Well, that certainly was a lot of fantasy over the last few months! Time for a palate cleanser I think, and I can’t think of a better way than with some military-grade science fiction.
The Rogue Commodore is the first novel in The Martian War series by prolific author Kenneth Tam. Tam has been writing since 2001 and has published nearly sixty books with Iceberg Publishing, currently based in Edmonton but with strong ties to Newfoundland and Newfoundland culture. Under the Iceberg banner, Tam has four series: the now-complete Equations series, the Martian War series, the His Majesty’s New World series, and The Champions series. He has also a contributed to the Wes Prewer’s creator-owned series Seas of Sand, also from Iceberg. Continue reading The Rogue Commodore by Kenneth Tam | Other Indie→
Fans of True Blood*, the Anita Blake series**, and other stories with tall, dark, and devastatingly handsome vampires, should definitely pick up Supernatural Causes by Amanda Labonté.
Vampires, Werewolves, and Witches live in harmony with humans, although the majority of humans don’t realize it. Liesel Andrews is a pre-med student who can see supernatural beings for what they truly are, making her the perfect choice to work at the local supernatural hospital. However, her busy-yet-mundane life gets interrupted when she’s called upon to investigate a mysterious illness affecting the vampire community.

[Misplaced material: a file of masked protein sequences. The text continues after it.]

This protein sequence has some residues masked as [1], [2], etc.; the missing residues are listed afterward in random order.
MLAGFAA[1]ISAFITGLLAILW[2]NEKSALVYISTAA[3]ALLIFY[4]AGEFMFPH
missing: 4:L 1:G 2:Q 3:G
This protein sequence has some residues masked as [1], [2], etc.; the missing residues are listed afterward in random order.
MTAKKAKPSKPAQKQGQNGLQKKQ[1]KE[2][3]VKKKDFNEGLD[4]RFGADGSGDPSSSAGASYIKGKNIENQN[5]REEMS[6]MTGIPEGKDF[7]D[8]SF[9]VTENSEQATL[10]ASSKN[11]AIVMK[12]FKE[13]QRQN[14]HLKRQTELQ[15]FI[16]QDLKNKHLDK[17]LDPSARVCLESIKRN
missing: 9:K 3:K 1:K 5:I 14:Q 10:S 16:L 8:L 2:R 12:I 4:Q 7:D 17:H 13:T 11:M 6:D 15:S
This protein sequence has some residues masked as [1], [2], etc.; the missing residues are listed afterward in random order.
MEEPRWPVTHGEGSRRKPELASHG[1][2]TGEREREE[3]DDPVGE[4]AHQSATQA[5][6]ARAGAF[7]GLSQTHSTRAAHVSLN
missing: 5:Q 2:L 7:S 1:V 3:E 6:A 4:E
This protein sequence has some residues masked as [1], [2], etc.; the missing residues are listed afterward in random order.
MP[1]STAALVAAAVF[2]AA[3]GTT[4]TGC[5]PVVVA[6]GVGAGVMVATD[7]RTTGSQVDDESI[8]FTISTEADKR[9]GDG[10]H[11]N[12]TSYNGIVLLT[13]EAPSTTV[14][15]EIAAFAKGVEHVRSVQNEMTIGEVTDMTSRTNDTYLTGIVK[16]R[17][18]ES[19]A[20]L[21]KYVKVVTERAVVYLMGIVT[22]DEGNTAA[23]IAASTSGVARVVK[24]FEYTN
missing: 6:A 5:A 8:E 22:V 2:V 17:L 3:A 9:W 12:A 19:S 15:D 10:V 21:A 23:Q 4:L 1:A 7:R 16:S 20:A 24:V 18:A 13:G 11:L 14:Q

Labonté adds to the pre-existing mythology of vampires, giving it some new blood (pun intended), and adding a level of curiosity to the virus (just… how?). As the first installment, Going Viral sets up the world and introduces key characters, giving you enough information to understand what’s going on, while leaving enough unanswered questions to keep you curious. Continue reading Supernatural Causes by Amanda Labonté | Review by Ali House→
“Through her reluctant heroine, Canning explores the privacy costs of the new necessity to keep up via Facebook, Twitter, Instagram, or wherever. When does that participation equal surrendering our privacy?”
The “Indie” in “Other Indie” typically means other independently produced works of fiction like novels, anthologies, comics, or movies, but it’s too easy to forget that there are more Indie Artists than that that work hard at the fringes of our medium and produce amazing products that elevate our own. So I’d like to take a second to shine a light on Baddy Vinyl and Midnight Tailors, two merchandise-creation companies from Newfoundland who take the art of imaginative apparel and glassware (respectfully) seriously. Continue reading Baddy Vinyl & Midnight Tailors | Other Indie→
Figured I’d get the biased part out of the way. Usually when reviewing a new series I’d start off telling you what I know about it going in, and this is the same… it’s just we’ll realize I’m a little one-sided on this very soon.